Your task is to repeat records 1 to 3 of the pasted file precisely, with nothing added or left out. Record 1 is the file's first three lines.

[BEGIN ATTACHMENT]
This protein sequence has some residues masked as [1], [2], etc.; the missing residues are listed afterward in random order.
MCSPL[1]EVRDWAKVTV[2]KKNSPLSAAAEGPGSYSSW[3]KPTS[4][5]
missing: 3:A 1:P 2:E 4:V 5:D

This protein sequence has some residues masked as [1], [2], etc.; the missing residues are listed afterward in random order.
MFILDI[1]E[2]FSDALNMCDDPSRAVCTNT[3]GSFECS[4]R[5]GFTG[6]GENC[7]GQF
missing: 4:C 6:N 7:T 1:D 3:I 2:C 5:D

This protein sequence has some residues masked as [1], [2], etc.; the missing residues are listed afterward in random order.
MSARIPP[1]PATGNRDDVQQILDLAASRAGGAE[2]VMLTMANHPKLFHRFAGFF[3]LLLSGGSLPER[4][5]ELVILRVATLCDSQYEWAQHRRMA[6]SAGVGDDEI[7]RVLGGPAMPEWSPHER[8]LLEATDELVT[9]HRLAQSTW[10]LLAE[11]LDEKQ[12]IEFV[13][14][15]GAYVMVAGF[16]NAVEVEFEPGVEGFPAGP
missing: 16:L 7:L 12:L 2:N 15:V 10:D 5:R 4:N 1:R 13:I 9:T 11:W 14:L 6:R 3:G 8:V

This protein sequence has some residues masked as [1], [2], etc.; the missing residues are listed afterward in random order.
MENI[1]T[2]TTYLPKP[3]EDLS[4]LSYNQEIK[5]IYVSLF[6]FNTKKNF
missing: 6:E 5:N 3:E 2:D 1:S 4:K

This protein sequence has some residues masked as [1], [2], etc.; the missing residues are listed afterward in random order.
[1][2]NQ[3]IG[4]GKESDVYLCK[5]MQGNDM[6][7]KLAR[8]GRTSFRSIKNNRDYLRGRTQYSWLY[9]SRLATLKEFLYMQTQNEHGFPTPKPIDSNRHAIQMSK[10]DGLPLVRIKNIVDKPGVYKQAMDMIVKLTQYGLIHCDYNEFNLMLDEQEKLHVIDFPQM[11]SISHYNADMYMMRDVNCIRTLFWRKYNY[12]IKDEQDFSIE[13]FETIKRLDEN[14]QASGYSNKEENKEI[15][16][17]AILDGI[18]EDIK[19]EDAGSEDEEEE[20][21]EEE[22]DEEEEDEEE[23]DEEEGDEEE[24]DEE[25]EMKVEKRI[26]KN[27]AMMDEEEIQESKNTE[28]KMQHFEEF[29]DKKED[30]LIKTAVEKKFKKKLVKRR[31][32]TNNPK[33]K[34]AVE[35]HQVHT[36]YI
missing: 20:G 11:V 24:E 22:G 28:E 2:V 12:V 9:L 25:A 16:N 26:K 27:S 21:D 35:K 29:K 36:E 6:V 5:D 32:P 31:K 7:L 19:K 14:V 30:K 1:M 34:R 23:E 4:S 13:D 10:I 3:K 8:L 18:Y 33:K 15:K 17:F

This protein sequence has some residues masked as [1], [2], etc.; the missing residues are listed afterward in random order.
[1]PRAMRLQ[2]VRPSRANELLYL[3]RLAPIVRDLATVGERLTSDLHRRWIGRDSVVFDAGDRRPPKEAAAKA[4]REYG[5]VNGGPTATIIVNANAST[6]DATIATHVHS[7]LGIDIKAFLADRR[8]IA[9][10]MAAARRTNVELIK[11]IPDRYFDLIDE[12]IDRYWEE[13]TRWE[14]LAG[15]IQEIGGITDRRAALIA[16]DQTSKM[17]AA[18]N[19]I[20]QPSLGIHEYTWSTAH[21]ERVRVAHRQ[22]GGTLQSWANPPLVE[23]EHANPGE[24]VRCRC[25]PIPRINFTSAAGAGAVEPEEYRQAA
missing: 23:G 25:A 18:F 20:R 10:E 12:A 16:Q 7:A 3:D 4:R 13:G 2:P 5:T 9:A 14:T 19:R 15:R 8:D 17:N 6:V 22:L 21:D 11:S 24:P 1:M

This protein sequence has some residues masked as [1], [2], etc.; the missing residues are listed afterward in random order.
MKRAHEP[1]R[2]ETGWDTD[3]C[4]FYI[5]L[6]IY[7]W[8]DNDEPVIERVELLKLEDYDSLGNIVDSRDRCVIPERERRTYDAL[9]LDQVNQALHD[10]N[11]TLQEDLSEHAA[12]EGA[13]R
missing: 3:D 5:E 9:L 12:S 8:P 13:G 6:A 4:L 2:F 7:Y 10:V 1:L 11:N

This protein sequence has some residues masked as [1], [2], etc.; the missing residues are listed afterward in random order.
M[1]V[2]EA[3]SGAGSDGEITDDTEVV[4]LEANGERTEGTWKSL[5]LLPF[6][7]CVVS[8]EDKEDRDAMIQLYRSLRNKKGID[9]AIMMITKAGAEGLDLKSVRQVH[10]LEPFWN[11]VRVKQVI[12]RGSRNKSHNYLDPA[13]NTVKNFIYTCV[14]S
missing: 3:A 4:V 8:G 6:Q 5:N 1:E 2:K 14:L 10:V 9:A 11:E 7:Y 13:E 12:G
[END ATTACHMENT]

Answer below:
This protein sequence has some residues masked as [1], [2], etc.; the missing residues are listed afterward in random order.
MCSPL[1]EVRDWAKVTV[2]KKNSPLSAAAEGPGSYSSW[3]KPTS[4][5]
missing: 3:A 1:P 2:E 4:V 5:D

This protein sequence has some residues masked as [1], [2], etc.; the missing residues are listed afterward in random order.
MFILDI[1]E[2]FSDALNMCDDPSRAVCTNT[3]GSFECS[4]R[5]GFTG[6]GENC[7]GQF
missing: 4:C 6:N 7:T 1:D 3:I 2:C 5:D

This protein sequence has some residues masked as [1], [2], etc.; the missing residues are listed afterward in random order.
MSARIPP[1]PATGNRDDVQQILDLAASRAGGAE[2]VMLTMANHPKLFHRFAGFF[3]LLLSGGSLPER[4][5]ELVILRVATLCDSQYEWAQHRRMA[6]SAGVGDDEI[7]RVLGGPAMPEWSPHER[8]LLEATDELVT[9]HRLAQSTW[10]LLAE[11]LDEKQ[12]IEFV[13][14][15]GAYVMVAGF[16]NAVEVEFEPGVEGFPAGP
missing: 16:L 7:L 12:L 2:N 15:V 10:D 5:R 4:N 1:R 13:I 9:T 11:W 14:L 6:R 3:G 8:V